5/27/2017

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Financial Leverage--Good Debt vs. Bad Debt

There is Good Debt and there is Bad Debt. The characteristics of Good Debt might include a low interest rate, desirable terms without excessive or unexpected fees, an ability to prepay without penalty and interest that is tax deductible.

Another example of Good Debt could include debt incurred to acquire an income-generating asset that serves as collateral and helps offset or cover the payments for the debt. Examples of Good Debt might include mortgage financing and home equity loans (essentially a second mortgage on your home).

Bad Debt shares many of the opposite characteristics of Good Debt. Features of Bad Debt could include high rates of interest, a penalty to prepay and the inability to deduct interest payments for tax purposes. Examples of Bad Debt include credit cards and high interest bearing consumer product loans.

A perfect example of Good Debt could be a home mortgage loan. One advantage to this type of debt is the available tax deduction. The federal government is willing to give you free money as an incentive to purchase a home with the use of debt.

Also, mortgage financing is usually an inexpensive form of debt with minimal transaction costs. Another reason why mortgage financing is beneficial pertains to the Power of Leverage. We will further discuss the benefits of financial leverage and the use of Other People's Money.

When I talk about Good Debt versus Bad Debt, one must realize that Good Debt can become Bad Debt if abused. I am not suggesting that you take out a mortgage on your home and use the proceeds to go to Las Vegas and bet the bundle at the craps table. Nor am I suggesting that you borrow as much money as possible when there is likelihood that you will not be able to make the payments.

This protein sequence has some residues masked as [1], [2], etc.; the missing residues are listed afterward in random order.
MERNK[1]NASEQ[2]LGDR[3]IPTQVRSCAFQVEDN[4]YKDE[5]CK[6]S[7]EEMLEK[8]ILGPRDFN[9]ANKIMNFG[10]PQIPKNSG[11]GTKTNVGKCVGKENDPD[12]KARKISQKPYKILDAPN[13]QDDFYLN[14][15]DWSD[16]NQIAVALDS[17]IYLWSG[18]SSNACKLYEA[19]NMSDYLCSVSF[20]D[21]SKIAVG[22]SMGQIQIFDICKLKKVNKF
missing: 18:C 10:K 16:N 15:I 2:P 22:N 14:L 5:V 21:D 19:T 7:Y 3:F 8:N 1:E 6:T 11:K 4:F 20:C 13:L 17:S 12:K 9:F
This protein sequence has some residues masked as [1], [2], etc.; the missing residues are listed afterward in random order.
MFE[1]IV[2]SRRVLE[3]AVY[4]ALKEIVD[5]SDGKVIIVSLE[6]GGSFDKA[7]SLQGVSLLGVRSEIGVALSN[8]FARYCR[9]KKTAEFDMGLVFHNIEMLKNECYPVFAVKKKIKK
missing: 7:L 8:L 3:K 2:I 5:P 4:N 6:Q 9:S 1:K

Good Debt is on Good Debt when the proceeds are invested wisely, the terms of the debt are attractive, and you feel comfortable that you can make the required payments under conservative scenarios.

For example, suppose you buy a house that you plan to manage as a rental property. Let's also assume that your salary from your job just barely allows you to pay your own monthly household expenses. If your rental property were to remain vacant for several months or if an unexpectedly large repair were to arise, you would be unable to make the mortgage payments on the property.

This is a realistic scenario that must be considered before you buy the house. If you miss a couple mortgage payments and are unable to catch up, your lender is going to take the property away from you through foreclosure and sell it in order to repay its loans. In addition, if the bank does not recover your full loan amount from the sale of the house, it is going to come after you and your remaining assets for any leftover loan balance.

It is imperative that people do not abuse Good Debt and turn it into Bad Debt. Always plan for the unexpected and remain confident that you can stay ahead and avoid any adverse consequences.

It will always be safer to have less debt than more debt and as mentioned earlier, everyone needs to develop their own risk parameters and comfort levels. Just like riding a bicycle, each rider can choose where they want to go and how fast they want to get there. A greater amount of debt, if invested wisely, should get you to retirement faster than having no debt. However, with a faster ride often comes more risk.

From the book Retire Richer And Faster by Robert E. Lawless

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